Energy Use Breakdown for a Typical Indoor Cannabis Grow Room

    Why is Growing Cannabis so Energy-Intensive?

    An outdoor cannabis farm is not energy intensive. However, major commercial grow operations for the medical marijuana industry and recreational marijuana industry are more typically indoor grow operations. This offers better production control.

    Cannabis growing is energy intensive because light and air conditioning are used to create optimal growing conditions.

    Managing light and cooling will shorten the crop’s growing cycle and increase yield.

    Indoor lighting units in grow operations are 500x times more powerful than normal reading lights. Four-plant lighting units use as much power as twenty-nine refrigerators.

    source: National Conference of State Legislators

    Impact of Light and Humidity on Cannabis Production

    Lighting plays a critical role in any indoor gardening, regardless of the crop. Photosynthesis is the process of growth for plants. This process requires sunlight for the plant to create it’s own food from air and water.

    After lighting, air conditioning, ventilation and dehumidification are also costly, due to the strict temperature and humidity needs of the plants.

    Professional marijuana grow operation in Washington State.
    Photo: Cannibus PowerScore

    Humidity must be controlled for optimum growth. During vegetative growth stages, 70 percent humidity is standard practice. During the flowering stage, humidity should be kept at 50 percent.

    What States Have Legalized Marijuana?

    As of June 25, 2019, medical and/or recreational marijuana is legal in 33 states and the District of Columbia. And, 84% of Americans believe medical marijuana should be legalized in all states, according to LoudCloudHealth, a cannabis industry website.

    Medical Marijuana: Arizona, New Mexico, Utah, Oklahoma, Arkansas, Louisiana, Florida, Montana, North Dakota, Minnesota, Michigan, Missouri Ohio, West Virginia, Pennsylvania, New York, Maryland, Delaware, New Jersey, Connecticut, Rhode Island, New Hampshire, Hawaii, Washington DC.

    Recreational & Medical Marijuana: Washington, Oregon, Nevada, California, Colorado, Illinois, Massachusetts, Vermont, Maine, Alaska.

    Below is a map of states where marijuana is legal. Or check out this interactive map that’s continually updated.

    US States where marijuana is legal.

    Can I Grow My Own Pot?

    Even if marijuana is legal in your state, there are still restrictions. Typically, individuals are limited to a specific number of marijuana plants for personal use. has published a state-by-state guide to home cannabis cultivation laws. Be sure to check local regulations.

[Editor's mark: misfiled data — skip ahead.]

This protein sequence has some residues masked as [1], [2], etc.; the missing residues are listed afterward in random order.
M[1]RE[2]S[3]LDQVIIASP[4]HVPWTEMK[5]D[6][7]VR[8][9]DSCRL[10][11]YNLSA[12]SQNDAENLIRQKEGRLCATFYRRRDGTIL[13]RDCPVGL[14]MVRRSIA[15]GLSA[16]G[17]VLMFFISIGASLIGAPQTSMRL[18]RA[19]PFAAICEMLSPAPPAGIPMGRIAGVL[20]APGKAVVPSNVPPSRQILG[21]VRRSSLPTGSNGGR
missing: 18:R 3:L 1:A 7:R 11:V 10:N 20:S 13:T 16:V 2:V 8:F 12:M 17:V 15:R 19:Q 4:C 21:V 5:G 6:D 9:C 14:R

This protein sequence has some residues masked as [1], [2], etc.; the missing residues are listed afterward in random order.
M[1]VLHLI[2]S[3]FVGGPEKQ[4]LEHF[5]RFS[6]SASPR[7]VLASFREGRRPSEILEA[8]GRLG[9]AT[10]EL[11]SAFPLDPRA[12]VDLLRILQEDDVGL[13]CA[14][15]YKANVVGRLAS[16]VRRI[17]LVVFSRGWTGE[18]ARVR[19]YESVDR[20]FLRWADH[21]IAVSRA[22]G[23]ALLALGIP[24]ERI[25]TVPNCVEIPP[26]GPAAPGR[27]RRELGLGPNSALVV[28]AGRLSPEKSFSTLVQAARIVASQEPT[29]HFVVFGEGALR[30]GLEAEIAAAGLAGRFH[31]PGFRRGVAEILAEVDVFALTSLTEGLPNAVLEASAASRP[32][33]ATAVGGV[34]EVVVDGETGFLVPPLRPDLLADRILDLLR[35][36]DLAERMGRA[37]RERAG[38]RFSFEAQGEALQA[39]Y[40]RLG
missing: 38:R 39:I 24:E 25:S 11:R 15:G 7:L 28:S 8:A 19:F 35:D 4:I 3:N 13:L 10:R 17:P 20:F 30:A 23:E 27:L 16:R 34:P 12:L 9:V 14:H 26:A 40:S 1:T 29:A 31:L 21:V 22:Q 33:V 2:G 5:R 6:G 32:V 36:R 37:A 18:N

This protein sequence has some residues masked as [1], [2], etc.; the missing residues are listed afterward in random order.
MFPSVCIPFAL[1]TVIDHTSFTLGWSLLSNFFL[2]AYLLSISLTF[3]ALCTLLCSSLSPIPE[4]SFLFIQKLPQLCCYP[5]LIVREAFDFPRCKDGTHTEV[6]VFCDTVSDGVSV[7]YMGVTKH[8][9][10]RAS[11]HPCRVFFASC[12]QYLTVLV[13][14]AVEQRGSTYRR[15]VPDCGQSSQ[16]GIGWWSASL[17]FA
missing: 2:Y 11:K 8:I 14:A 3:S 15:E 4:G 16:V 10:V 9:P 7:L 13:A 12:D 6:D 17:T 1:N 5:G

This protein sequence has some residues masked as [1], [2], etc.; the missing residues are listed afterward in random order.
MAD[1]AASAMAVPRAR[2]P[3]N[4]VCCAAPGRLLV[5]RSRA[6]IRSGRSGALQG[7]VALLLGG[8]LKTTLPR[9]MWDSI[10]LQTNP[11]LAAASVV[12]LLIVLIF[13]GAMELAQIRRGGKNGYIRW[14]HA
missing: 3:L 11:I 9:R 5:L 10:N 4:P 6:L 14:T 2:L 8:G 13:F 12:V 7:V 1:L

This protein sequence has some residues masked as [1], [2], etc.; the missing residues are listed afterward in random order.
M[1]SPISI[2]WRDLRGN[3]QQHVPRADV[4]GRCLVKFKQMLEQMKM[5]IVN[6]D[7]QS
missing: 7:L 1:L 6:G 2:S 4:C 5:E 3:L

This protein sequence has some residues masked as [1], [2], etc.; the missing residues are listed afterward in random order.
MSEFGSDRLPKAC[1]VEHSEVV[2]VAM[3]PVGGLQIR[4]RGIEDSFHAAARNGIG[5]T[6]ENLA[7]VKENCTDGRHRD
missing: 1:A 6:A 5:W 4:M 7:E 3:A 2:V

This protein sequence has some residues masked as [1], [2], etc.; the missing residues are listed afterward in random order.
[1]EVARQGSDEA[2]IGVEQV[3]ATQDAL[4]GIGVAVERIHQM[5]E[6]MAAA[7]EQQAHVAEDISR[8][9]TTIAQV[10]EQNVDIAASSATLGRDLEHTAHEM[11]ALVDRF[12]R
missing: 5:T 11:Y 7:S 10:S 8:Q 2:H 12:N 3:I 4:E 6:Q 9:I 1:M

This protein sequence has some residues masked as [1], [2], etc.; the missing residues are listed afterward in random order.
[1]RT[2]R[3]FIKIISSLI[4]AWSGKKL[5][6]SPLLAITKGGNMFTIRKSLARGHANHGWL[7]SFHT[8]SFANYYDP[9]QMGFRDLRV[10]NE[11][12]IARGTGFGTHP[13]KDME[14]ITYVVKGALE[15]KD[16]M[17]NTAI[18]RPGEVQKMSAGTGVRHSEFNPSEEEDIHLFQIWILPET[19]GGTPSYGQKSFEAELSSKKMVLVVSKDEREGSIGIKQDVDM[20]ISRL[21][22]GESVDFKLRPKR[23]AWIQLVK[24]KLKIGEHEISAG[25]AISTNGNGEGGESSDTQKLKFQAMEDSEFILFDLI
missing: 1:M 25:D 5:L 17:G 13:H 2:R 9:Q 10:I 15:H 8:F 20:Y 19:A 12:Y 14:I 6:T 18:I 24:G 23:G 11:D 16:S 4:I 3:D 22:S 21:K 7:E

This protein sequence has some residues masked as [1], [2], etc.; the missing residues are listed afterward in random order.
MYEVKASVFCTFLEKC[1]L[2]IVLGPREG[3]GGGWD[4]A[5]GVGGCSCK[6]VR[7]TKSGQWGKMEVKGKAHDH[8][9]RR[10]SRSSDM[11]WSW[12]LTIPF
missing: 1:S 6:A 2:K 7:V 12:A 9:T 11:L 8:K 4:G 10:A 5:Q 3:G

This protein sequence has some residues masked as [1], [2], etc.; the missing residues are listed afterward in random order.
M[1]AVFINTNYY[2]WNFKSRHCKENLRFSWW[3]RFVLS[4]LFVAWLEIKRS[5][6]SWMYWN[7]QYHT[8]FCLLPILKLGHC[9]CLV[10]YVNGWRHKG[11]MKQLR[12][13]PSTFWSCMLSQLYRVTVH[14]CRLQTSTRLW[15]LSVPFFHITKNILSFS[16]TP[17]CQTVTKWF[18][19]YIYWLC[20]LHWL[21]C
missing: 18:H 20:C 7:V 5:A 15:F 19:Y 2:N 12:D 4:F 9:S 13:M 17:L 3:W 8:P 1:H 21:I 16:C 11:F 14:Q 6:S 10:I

What Impact do Marijuana Growers Have on the Electric Grid?

    With the increasing number of states and now Canada legalizing marijuana, cannabis farming operations are a growing concern for electricity grid management. (Pardon the pun.)

    Some experts estimate that electricity for marijuana production now uses 1% of all electricity consumed in the USA (December 2018).

    Here’s an example to put it in perspective: compared with a typical office building, indoor marijuana growers are about 10 times as energy intensive on a square footage basis.

    Source: Southwest Energy Efficiency Project (SWEEP).

    In some markets where adoption was early, the impacts are even greater. Growers account for 4% of Denver’s electricity consumption.

    Many utility companies are actively working with commercial growers to identify energy efficiency measures.

    In Illinois and Massachusetts, legislatures are placing restrictions on the types of lighting that growers can install. Since marijuana production is illegal on a national level, it’s up to states to control energy usage for pot production.

    Cannabis Energy Efficiency Incentives

    To combat the huge strain on the electrical grid, many utilities have developed energy efficiency programs to work with cannabis grow operations.

    These programs include rebate and incentive programs for HVAC and lighting upgrades.

    Some of the utilities that offer energy efficiency incentives for cannabis growers include

    • Pugent Sound Energy (Washington)
    • Sacramento Municipal Utility District (California)
    • Excel Energy (Colorado and Michigan)
    • National Grid (Massachusetts).

    If you are a licensed commercial grower, your local utility company must, by law, service your account. You are entitled to take part in any incentive programs your utility offers.

    Additional Resources

    Hey, we sell electricity, not pot. And it’s not even legal in Texas, where we are based. If you are looking for additional resources, here are some of the sites we used:

    As an Amazon Associate, will earn compensation from qualifying purchases.

    About Rebecca Bridges

    Rebecca Bridges has worked in deregulated energy markets since 2001. As chief marketing officer for ElectricityPlans, she focuses on helping consumers save on their electricity bills and find the best electricity plans. Outside of work, Rebecca uses her marketing experience to support dog rescue and can often be found hiking or biking local trails.